Just moments after a federal judge ruled for AT&T in the government’s lawsuit seeking to block its $85 billion merger with Time Warner, lead defense attorney Daniel Petrocelli described the ruling as long-overdue validation.
“The judge’s decision categorically rejects the government’s bid to block this historic merger,” he said. “The case stands as a testament to the wisdom of the combination of these two great companies and how it will benefit consumers to generations to come.”
Standing in front of dozens of reporters and several TV cameras outside the U.S. District Courthouse late this afternoon, Petrocelli largely took the high road. He declined to pin blame on President Donald Trump for purposely bringing the suit as retribution against his longtime media foe, CNN, or do any kind of a touchdown dance. Reflecting on the lawsuit being filed out of the blue last fall, with the merger seen as days away from final approval, Petrocelli did not speculate on the true motive. It has been widely speculated, though never proven, that Trump had instigated the antitrust action as payback for CNN’s coverage of him — a theory the defense was barred from looking into during the trial.
Donald Trump Responds To Extension Of Facebook Ban: "Social Media Companies Must Pay A Political Price"
“We were not able to ascertain what the decision-making process was” leading up to the suit, he said. “We were surprised when this case was brought and, as I said in closing arguments, it’s a case that should never have been brought.”
AT&T CEO Randall Stephenson and his Time Warner counterpart, Jeff Bewkes, did not attend today’s hearing. John Stankey, the AT&T exec who is overseeing the transition, was in attendance but he did not speak to reporters. The lone spokesman was Petrocelli, a high-profile attorney whose claim to fame is not antitrust law, a fact that had led some observers to question his initial selection.
During the trial, which lasted about six weeks, from March to early May, Petrocelli’s assertive style appeared to be effectively poking holes in the government’s case. After the decision, Petrocelli expressed no emotion more than simple relief, after an odyssey of red tape that has lasted more than a year and a half, including eight months of legal purgatory.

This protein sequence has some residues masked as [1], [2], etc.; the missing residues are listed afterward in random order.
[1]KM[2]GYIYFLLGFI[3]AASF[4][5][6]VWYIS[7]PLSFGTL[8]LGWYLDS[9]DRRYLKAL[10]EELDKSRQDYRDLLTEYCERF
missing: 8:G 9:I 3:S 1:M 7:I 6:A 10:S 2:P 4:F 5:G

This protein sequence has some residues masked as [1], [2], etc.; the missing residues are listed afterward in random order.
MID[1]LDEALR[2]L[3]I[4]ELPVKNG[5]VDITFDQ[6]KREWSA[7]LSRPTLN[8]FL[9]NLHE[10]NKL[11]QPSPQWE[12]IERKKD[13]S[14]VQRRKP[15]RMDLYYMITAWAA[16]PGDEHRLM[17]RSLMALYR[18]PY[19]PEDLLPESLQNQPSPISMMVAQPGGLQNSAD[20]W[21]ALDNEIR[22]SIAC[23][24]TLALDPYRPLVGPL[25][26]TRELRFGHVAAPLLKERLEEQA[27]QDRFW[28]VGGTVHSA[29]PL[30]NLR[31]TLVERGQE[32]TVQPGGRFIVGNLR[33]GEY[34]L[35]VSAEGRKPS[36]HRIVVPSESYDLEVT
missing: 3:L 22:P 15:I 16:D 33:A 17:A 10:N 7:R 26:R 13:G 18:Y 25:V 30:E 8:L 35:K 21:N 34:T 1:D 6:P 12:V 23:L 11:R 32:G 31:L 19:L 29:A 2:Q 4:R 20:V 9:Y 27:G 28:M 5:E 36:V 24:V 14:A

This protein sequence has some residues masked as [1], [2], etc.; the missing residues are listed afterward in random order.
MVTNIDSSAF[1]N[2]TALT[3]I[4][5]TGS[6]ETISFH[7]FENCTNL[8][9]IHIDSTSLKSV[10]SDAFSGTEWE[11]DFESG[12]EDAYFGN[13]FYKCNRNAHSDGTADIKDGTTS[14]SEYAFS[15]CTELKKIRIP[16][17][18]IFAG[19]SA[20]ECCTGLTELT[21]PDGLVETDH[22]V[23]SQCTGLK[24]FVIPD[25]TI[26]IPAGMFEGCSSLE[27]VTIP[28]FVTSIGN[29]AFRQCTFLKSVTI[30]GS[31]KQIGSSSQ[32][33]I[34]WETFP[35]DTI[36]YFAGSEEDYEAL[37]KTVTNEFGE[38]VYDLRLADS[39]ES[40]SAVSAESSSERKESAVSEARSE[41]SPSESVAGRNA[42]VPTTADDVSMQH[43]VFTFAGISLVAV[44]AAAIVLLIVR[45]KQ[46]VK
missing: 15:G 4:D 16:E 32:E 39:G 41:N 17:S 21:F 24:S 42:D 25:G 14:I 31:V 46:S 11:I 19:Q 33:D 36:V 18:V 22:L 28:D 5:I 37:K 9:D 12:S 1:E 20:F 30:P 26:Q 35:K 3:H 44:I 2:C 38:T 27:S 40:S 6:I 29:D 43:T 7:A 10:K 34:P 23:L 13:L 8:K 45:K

“We’re disappointed that it took 18 months to get here but we are relieved that it is finally behind us and we look forward to finally closing this transaction in the coming days,” he said.
“I’ve been asked about the significance of this deal on other deals pending in the marketplace,” Petrocelli added. “My answer to that is that each and every one of those transactions stands on its own, as this one did. The court made it clear that the decision was grounded in the facts and evidence presented at trial.”
Asked about Judge Richard J. Leon’s admonition of Department of Justice attorneys not to request a stay, further delaying the deal pending appeal, Petrocelli said AT&T and Time Warner are focused on moving forward. The megadeal will close on or before June 20, he said.
“The court recognized that the defendants had been subjected to this interminable delay,” he said. “I think we’re up to 600 days since the merger was announced back in October of 2016 and that it’s unfair to the defendants and the hundreds of thousands of employees of the companies, whose lives have been hanging in the balance.”
One reporter asked about another often-rumored scenario, that the deal closing would involve the shedding of assets. “There will be no divestment of any of the assets,” he said. “The government sought to block the merger in its entirety and that motion was denied in its entirety.”
As to whether he had ever seriously considered settling the case, which is the first antitrust trial involving a vertical merger in decades, Petrocelli was unwavering. “The government simply had no credible evidence,” he said. Over the course of the trial, he added, “the case shrunk and shrunk and shrunk until there was nothing there.”
Subscribe to Deadline Breaking News Alerts and keep your inbox happy.